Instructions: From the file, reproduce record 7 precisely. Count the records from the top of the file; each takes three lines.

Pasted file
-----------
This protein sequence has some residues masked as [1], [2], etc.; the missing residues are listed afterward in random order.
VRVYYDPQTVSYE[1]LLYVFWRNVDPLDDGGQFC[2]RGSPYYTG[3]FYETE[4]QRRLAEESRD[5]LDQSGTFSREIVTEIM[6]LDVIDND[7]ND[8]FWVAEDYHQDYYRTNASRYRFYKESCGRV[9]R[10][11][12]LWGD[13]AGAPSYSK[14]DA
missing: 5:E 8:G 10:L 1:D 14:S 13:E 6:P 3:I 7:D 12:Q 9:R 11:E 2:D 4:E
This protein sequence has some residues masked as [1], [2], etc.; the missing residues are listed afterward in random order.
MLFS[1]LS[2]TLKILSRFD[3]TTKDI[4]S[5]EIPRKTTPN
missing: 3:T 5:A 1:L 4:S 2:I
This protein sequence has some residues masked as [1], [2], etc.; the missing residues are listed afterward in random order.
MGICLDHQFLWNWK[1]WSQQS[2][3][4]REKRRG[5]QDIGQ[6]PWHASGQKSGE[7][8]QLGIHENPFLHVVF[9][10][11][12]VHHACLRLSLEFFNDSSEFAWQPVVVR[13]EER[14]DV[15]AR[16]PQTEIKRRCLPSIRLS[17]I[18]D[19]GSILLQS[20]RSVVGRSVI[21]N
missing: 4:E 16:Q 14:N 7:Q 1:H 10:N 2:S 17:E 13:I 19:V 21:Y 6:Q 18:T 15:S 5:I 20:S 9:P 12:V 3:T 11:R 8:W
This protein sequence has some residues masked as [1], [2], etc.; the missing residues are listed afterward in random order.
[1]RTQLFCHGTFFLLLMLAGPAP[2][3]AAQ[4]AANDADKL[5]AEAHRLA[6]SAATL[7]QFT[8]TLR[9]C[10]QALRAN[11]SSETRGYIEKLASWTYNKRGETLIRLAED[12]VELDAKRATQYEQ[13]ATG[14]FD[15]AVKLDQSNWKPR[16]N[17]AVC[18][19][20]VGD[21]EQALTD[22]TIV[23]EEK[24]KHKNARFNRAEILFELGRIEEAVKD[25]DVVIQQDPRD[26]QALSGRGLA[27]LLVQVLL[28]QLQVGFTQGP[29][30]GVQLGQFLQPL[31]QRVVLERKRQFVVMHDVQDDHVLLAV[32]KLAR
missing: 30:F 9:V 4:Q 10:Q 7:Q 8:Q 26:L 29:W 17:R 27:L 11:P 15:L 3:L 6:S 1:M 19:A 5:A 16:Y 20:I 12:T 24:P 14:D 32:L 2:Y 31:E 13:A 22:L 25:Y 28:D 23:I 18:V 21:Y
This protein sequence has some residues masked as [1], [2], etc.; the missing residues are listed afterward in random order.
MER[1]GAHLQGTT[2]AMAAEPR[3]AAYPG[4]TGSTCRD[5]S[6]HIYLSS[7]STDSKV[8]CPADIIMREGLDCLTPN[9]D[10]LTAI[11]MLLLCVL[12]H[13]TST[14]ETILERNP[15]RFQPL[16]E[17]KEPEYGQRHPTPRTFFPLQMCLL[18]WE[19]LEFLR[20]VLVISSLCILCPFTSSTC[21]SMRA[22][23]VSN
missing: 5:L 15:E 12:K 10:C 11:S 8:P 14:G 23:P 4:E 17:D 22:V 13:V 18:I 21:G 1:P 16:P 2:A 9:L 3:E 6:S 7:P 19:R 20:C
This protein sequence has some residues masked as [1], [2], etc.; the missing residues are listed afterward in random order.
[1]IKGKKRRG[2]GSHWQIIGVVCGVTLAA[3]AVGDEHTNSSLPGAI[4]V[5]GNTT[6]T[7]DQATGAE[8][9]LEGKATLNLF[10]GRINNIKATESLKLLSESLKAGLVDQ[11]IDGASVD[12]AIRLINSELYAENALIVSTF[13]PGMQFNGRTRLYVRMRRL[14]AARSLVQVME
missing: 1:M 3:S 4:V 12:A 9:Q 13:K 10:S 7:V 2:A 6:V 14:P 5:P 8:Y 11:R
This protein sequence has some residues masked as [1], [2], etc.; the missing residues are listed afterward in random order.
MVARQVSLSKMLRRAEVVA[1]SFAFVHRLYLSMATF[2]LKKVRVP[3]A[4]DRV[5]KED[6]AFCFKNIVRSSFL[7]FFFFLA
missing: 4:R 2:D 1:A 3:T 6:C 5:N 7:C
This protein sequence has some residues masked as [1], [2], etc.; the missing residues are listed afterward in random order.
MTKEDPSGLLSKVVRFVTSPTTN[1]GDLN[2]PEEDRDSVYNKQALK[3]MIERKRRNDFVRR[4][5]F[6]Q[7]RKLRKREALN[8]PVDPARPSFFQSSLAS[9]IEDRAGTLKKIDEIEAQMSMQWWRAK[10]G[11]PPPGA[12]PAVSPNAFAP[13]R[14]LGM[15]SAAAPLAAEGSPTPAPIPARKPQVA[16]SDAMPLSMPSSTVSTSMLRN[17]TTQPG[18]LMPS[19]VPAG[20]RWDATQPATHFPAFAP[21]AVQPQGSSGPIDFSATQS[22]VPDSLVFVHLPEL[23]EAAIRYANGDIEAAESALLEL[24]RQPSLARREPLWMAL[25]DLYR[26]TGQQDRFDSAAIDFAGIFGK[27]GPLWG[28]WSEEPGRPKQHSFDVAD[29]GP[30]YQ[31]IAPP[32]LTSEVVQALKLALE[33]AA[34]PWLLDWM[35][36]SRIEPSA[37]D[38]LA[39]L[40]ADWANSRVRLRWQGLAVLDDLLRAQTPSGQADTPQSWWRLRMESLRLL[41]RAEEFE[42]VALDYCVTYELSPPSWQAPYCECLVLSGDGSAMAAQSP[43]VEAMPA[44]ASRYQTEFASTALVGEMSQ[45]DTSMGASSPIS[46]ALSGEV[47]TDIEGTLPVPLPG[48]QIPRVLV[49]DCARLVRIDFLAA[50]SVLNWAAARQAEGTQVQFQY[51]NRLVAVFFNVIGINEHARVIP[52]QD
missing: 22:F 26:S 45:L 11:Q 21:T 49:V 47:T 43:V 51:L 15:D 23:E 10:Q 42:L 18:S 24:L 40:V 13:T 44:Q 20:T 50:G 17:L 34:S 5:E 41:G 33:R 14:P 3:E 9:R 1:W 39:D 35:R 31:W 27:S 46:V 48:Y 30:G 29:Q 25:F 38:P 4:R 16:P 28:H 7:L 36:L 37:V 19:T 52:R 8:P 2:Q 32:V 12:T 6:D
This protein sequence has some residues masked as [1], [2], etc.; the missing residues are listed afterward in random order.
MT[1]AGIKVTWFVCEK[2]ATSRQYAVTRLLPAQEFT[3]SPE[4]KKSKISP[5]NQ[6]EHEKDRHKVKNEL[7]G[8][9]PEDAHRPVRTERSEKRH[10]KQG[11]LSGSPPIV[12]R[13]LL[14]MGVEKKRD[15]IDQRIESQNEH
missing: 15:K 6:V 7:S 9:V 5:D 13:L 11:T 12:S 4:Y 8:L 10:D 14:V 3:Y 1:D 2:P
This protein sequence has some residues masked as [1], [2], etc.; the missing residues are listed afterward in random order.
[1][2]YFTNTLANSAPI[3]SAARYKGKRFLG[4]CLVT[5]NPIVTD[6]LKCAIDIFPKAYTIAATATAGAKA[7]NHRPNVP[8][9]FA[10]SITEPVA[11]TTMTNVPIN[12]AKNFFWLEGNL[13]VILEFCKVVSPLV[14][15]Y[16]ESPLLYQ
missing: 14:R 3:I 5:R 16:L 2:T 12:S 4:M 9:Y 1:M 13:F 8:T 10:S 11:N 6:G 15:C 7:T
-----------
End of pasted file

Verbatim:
This protein sequence has some residues masked as [1], [2], etc.; the missing residues are listed afterward in random order.
MVARQVSLSKMLRRAEVVA[1]SFAFVHRLYLSMATF[2]LKKVRVP[3]A[4]DRV[5]KED[6]AFCFKNIVRSSFL[7]FFFFLA
missing: 4:R 2:D 1:A 3:T 6:C 5:N 7:C